ON THIS PAGE: You will find information about the number of people who are diagnosed with oral and oropharyngeal cancer each year. You will also read general information on surviving these diseases. Remember, survival rates depend on several factors. Use the menu to see other pages.
This year, an estimated 54,000 adults (38,700 men and 15,300 women) in the United States will be diagnosed with oral and oropharyngeal cancer. Worldwide, an estimated 476,125 people were diagnosed with oral and oropharyngeal cancer in 2020.
Rates of these cancers are more than twice as high in men as in women. White people are slightly more likely to be diagnosed with them than Black people. Oral and oropharyngeal cancer are the eighth most common cancer among men. The average age of diagnosis is 63. About 20% of cases occur in people younger than 55.
From 2009 to 2018, oral and oropharyngeal cancers increased by slightly under 1% per year (see Risk Factors and Prevention). Most of this increase occurred in non-Hispanic White people and in a group of oropharynx cancers related to human papillomavirus (HPV) infection.
It is estimated that 11,230 deaths (7,870 men and 3,360 women) from oral and oropharyngeal cancer will occur in the United States this year. After dropping for several decades, the death rate for these 2 diseases increased by slightly under half a percent each year from 2010 to 2019. The rise was caused by more deaths from cancers related to HPV. In 2020, an estimated 225,900 people died from oropharyngeal cancer worldwide.
The 5-year survival rate tells you what percent of people live at least 5 years after the cancer is found. Percent means how many out of 100. Survival rates for oral and oropharyngeal cancer vary widely depending on the original location and the extent of the disease.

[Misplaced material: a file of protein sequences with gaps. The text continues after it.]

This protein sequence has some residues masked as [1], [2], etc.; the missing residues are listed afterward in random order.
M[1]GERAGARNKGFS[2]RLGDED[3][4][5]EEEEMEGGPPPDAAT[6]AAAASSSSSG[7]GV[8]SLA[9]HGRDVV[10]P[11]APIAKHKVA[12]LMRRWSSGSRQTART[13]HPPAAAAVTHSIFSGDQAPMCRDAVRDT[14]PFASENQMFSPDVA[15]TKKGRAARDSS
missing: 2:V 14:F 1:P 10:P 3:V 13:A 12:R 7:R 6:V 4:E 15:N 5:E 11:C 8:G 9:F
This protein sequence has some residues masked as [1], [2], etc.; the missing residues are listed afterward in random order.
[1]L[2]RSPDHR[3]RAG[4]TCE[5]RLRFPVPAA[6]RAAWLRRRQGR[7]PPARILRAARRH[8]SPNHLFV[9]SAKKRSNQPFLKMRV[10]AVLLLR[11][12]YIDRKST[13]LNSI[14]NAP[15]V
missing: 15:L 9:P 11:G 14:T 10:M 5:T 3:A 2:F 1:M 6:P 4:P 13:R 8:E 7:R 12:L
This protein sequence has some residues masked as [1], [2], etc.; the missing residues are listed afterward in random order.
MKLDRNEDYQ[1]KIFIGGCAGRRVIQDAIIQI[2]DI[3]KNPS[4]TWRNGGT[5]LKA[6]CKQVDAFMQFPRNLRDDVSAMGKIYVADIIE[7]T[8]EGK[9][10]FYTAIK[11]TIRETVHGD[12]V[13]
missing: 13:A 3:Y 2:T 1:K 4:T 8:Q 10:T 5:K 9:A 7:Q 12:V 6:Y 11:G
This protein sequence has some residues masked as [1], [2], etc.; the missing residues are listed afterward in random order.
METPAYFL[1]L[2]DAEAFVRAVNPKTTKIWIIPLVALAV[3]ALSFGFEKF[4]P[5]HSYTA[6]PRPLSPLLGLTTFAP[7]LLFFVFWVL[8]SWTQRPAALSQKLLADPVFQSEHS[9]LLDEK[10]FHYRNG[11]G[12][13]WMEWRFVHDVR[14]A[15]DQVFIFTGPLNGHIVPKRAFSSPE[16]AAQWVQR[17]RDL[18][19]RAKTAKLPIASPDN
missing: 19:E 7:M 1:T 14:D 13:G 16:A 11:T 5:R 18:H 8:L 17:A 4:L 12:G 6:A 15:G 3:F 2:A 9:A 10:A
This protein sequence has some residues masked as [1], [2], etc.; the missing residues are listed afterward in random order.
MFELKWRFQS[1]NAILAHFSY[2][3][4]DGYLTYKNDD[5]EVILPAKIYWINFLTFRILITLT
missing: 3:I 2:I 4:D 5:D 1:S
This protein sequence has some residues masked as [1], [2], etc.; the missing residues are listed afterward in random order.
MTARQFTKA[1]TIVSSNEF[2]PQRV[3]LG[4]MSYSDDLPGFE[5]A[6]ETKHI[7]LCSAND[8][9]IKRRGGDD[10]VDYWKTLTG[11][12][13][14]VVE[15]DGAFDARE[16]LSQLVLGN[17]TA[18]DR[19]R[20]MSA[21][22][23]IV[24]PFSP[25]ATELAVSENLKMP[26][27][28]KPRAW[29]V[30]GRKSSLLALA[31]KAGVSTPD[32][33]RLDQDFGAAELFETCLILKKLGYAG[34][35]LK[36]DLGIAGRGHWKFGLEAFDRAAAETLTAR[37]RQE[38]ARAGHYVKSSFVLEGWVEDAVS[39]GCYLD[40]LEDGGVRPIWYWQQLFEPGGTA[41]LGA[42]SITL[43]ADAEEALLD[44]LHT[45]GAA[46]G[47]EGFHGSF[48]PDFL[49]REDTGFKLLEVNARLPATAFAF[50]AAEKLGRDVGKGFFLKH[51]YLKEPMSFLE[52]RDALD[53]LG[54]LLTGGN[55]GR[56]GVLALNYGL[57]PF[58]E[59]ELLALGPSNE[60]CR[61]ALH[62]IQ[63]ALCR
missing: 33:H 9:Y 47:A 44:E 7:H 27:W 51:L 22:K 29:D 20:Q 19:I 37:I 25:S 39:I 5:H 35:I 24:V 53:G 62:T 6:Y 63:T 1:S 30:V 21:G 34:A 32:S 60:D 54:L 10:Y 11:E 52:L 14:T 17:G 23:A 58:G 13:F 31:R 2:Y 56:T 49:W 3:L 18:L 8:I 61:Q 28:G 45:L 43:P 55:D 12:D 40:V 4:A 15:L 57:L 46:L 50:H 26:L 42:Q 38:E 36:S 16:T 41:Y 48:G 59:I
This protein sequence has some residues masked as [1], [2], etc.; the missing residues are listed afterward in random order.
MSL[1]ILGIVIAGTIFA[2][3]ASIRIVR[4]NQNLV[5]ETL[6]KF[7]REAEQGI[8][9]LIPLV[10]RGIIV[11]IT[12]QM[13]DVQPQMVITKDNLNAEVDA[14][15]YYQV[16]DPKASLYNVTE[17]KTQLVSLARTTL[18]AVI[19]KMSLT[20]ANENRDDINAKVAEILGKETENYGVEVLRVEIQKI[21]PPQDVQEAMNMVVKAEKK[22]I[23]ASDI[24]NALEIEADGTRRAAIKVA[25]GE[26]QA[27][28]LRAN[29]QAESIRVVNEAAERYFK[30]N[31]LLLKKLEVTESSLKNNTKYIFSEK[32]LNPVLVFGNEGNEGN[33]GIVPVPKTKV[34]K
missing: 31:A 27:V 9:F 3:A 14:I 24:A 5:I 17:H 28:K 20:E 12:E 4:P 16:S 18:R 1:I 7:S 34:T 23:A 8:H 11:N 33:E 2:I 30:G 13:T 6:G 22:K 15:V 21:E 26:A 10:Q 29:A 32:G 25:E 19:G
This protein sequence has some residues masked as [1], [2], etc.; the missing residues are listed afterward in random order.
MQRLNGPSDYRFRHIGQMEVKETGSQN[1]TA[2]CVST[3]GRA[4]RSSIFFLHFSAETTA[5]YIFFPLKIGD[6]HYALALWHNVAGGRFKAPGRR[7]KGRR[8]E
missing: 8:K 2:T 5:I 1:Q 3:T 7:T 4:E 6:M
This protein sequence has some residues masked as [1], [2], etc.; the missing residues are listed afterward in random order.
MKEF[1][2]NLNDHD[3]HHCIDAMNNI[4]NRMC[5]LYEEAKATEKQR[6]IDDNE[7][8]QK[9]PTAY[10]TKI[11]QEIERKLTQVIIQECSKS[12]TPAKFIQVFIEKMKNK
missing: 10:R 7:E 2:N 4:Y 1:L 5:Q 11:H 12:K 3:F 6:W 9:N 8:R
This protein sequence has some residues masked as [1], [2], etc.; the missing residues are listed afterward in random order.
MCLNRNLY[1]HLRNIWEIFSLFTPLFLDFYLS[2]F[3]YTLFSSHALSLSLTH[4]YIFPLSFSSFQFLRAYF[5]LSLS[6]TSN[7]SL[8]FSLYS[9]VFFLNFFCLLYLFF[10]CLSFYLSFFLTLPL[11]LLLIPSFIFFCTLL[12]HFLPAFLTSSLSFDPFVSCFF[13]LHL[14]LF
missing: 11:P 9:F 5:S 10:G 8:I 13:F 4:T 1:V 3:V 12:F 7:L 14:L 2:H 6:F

In the United States, the overall 5-year survival rate for people with oral or oropharyngeal cancer is 67%. The 5-year survival rate for Black people is 51%, and for White people, it is 69%. Research shows that survival rates are higher in people who have HPV-associated cancer, which is more frequently diagnosed in White people (see Risk Factors and Prevention).
If the cancer is diagnosed at an early stage, the overall 5-year survival rate for all people is 85%. About 28% of oral and oropharyngeal cancers are diagnosed at this stage. If the cancer has spread to surrounding tissues or organs and/or the regional lymph nodes, the overall 5-year survival rate is 68%. Almost half of cases are diagnosed at this stage. If the cancer has spread to a distant part of the body, the overall 5-year survival rate is 40%. About 18% of oral and oropharyngeal cancers are diagnosed at this stage.
It is important to remember that statistics on the survival rates for people with oral and oropharyngeal cancer are an estimate. The estimate comes from annual data based on the number of people with these cancers in the United States. Also, experts measure the survival statistics every 5 years. This means the estimate may not reflect the results of advancements in how oral and oropharyngeal cancer are diagnosed or treated from the last 5 years. Talk with your doctor if you have any questions about this information. Learn more about understanding statistics.
Statistics adapted from the American Cancer Society's (ACS) publication, Cancer Facts & Figures 2022, the ACS website, the International Agency for Research on Cancer website, and the National Cancer Institute’s Surveillance, Epidemiology, and End Results (SEER) Program. (All sources accessed February 2022.)
The next section in this guide is Medical Illustrations. It offers drawings of body parts often affected by oral and oropharyngeal cancer. Use the menu to choose a different section to read in this guide.